How companies can use generative AI – Enterprise Search as an example

What technical challenges await companies looking to adopt generative AI.

Companies are asking themselves how they can use generative AI. But there are many challenges between the idea and the introduction. This blog article shows that with the right systems as a basis, these are not so difficult to master.

Generative Artificial Intelligence (AI) automates the creation of diverse forms of content, from text and images to melodies and designs. It is a transformative technology that represents a differentiated approach for companies to increase efficiency and drive new ways of thinking. Currently, the most relevant for companies is certainly the form of text-generating AI, which is why we will take care of exactly this part in this post.

State of the art

In the first half of 2023 in particular, new AI models were launched on the market practically every week. A wide variety of vendors introduced a variety of products for businesses and consumers in a short period of time. Among them were some sought-after and costly models, featuring specialized functions and cutting-edge technologies. In parallel, many open-source models were released, providing broader applicability and accessibility and allowing companies to customize them to their specific needs. The tech industry is currently still searching for the most efficient model for each use case.

Furthermore, it is likely that models will continue to evolve at a correspondingly rapid pace and applications will need to be built variably for new models accordingly.

Use cases for Generative AI

This blog post is more about the technical hurdles of adoption and less about the potential use cases. Nevertheless, a small overview of possible use cases is given below:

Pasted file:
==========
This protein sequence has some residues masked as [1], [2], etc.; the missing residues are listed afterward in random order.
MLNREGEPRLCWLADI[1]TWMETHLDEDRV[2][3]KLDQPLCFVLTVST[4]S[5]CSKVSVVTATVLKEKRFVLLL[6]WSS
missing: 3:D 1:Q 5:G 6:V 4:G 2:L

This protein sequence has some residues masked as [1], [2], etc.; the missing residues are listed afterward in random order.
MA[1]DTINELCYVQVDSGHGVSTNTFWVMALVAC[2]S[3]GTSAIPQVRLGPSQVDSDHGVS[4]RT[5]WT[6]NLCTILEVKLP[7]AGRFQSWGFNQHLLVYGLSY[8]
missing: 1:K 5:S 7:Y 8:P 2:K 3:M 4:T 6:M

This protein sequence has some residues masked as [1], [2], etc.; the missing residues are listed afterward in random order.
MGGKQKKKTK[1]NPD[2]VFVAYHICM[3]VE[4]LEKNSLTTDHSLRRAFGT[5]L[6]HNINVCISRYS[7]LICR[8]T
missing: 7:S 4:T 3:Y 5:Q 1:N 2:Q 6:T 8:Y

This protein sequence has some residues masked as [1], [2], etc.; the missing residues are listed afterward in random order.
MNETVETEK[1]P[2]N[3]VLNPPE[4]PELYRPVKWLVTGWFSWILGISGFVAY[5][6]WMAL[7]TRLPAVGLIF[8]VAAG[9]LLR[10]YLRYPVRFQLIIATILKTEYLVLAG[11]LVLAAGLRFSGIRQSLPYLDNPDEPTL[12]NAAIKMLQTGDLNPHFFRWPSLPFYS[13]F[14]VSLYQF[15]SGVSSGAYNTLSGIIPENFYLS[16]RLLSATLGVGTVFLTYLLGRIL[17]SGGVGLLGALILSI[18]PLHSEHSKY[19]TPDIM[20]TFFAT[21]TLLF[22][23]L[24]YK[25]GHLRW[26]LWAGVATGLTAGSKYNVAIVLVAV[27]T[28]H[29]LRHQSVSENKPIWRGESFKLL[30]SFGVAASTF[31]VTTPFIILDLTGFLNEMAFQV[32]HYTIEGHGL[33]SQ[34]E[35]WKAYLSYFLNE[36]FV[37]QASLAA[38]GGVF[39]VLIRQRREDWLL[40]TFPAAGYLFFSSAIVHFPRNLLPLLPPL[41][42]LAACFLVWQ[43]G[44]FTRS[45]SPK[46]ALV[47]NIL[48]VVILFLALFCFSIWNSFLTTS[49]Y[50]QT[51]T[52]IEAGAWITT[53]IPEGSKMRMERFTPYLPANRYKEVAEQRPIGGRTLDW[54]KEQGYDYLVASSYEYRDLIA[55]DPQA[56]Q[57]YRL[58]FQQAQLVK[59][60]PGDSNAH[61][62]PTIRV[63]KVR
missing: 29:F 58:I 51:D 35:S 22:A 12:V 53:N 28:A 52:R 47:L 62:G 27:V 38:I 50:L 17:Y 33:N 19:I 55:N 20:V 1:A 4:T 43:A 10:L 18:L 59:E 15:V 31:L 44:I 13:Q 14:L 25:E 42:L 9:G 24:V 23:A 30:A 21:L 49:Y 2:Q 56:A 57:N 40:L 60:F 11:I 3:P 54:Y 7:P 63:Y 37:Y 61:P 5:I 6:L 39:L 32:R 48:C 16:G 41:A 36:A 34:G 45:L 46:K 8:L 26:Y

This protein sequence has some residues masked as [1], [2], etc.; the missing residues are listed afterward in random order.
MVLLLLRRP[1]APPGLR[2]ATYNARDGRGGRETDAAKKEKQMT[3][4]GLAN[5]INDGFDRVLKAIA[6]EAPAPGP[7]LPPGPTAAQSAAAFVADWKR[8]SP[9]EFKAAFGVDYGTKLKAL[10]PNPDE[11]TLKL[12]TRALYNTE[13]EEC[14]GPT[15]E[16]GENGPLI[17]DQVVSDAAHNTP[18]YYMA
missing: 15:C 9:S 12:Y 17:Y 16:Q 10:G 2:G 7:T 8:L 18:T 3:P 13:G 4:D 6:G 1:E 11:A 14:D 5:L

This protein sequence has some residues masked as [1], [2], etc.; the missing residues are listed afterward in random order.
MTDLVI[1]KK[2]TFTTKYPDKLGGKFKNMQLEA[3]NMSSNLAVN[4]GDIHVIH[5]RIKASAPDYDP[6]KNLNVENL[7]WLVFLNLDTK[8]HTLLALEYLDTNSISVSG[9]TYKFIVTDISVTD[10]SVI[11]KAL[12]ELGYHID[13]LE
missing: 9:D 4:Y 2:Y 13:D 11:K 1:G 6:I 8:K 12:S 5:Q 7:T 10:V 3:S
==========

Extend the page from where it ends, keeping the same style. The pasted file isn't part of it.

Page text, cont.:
• Product Development / R&D: Generative AI can be used to help engineers understand key information and best practices from projects they’ve already completed, building on existing know-how rather than having to re-engineer it.
  • Marketing & Content Creation: generative AI can be used to easily create marketing materials such as blog posts, social media posts, or email campaigns specific to the needs of the target audience.
  • Sales: In sales, generative AI can be used to address objections from pot. Customers quickly and easily or to create follow up emails from meeting notes.
  • Service (chatbots, self-service): In order to reduce the necessary staff, especially in times of staff shortage, generative ChatBots can be used to answer customer’s questions with the help of internal know-how.
  • Human resources: Generative AI can analyze large volumes of resumes according to specific criteria to create a shortlist for the recruiter.
  • Enterprise Search: Generative AI can also be used for enterprise searches. In this case, all documents can be indexed and the AI tries to answer answers from employees best possible based on the available internal data.

How can generative systems be connected to internal systems?

The biggest question that arises when implementing a generative system internally is how to combine the internal data with the AI models, taking into account the GDPR.

The following challenges arise:

  • Access control: consideration of existing access rights
  • Administrative effort: Do documents have to be actively uploaded somewhere or do the systems talk permanently via an interface?